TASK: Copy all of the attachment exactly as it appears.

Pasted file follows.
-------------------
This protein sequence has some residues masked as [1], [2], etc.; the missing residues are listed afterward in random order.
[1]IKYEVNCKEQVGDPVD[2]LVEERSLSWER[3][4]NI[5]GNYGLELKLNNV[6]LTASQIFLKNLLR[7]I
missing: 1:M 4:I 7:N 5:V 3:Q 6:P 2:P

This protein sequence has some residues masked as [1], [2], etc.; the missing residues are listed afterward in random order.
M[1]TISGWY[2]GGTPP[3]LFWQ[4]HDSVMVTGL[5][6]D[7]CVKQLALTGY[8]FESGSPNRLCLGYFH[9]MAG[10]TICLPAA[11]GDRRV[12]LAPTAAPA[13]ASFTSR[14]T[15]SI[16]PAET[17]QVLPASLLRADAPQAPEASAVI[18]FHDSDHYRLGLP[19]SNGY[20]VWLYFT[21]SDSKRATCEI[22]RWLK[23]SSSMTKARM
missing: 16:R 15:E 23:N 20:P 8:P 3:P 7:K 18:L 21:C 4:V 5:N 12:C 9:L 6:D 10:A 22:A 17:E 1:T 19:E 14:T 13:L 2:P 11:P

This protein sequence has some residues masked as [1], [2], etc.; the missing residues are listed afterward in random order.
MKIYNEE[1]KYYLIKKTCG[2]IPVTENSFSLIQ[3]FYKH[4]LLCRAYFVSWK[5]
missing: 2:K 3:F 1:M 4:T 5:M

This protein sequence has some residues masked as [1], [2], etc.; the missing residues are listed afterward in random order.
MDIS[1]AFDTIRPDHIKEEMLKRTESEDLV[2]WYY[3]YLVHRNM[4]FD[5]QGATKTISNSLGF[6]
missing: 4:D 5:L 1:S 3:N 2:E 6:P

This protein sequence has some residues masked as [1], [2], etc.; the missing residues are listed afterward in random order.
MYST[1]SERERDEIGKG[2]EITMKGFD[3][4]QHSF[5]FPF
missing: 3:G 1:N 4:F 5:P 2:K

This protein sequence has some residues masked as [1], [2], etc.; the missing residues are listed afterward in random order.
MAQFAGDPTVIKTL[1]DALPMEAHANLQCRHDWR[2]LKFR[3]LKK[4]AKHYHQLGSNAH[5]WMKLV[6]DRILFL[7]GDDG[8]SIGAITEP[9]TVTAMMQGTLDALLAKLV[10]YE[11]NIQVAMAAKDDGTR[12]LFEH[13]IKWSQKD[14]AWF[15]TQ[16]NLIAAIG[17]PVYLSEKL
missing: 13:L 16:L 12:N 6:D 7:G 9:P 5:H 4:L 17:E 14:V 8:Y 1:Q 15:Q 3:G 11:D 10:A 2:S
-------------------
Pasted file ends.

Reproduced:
This protein sequence has some residues masked as [1], [2], etc.; the missing residues are listed afterward in random order.
[1]IKYEVNCKEQVGDPVD[2]LVEERSLSWER[3][4]NI[5]GNYGLELKLNNV[6]LTASQIFLKNLLR[7]I
missing: 1:M 4:I 7:N 5:V 3:Q 6:P 2:P

This protein sequence has some residues masked as [1], [2], etc.; the missing residues are listed afterward in random order.
M[1]TISGWY[2]GGTPP[3]LFWQ[4]HDSVMVTGL[5][6]D[7]CVKQLALTGY[8]FESGSPNRLCLGYFH[9]MAG[10]TICLPAA[11]GDRRV[12]LAPTAAPA[13]ASFTSR[14]T[15]SI[16]PAET[17]QVLPASLLRADAPQAPEASAVI[18]FHDSDHYRLGLP[19]SNGY[20]VWLYFT[21]SDSKRATCEI[22]RWLK[23]SSSMTKARM
missing: 16:R 15:E 23:N 20:P 8:P 3:P 7:K 18:L 21:C 4:V 5:N 12:C 9:L 6:D 10:A 22:A 17:E 1:T 19:E 14:T 13:L 2:P 11:P

This protein sequence has some residues masked as [1], [2], etc.; the missing residues are listed afterward in random order.
MKIYNEE[1]KYYLIKKTCG[2]IPVTENSFSLIQ[3]FYKH[4]LLCRAYFVSWK[5]
missing: 2:K 3:F 1:M 4:T 5:M

This protein sequence has some residues masked as [1], [2], etc.; the missing residues are listed afterward in random order.
MDIS[1]AFDTIRPDHIKEEMLKRTESEDLV[2]WYY[3]YLVHRNM[4]FD[5]QGATKTISNSLGF[6]
missing: 4:D 5:L 1:S 3:N 2:E 6:P

This protein sequence has some residues masked as [1], [2], etc.; the missing residues are listed afterward in random order.
MYST[1]SERERDEIGKG[2]EITMKGFD[3][4]QHSF[5]FPF
missing: 3:G 1:N 4:F 5:P 2:K

This protein sequence has some residues masked as [1], [2], etc.; the missing residues are listed afterward in random order.
MAQFAGDPTVIKTL[1]DALPMEAHANLQCRHDWR[2]LKFR[3]LKK[4]AKHYHQLGSNAH[5]WMKLV[6]DRILFL[7]GDDG[8]SIGAITEP[9]TVTAMMQGTLDALLAKLV[10]YE[11]NIQVAMAAKDDGTR[12]LFEH[13]IKWSQKD[14]AWF[15]TQ[16]NLIAAIG[17]PVYLSEKL
missing: 13:L 16:L 12:N 6:D 7:G 9:P 5:H 4:L 17:E 14:V 8:Y 1:Q 15:Q 3:G 11:D 10:A 2:S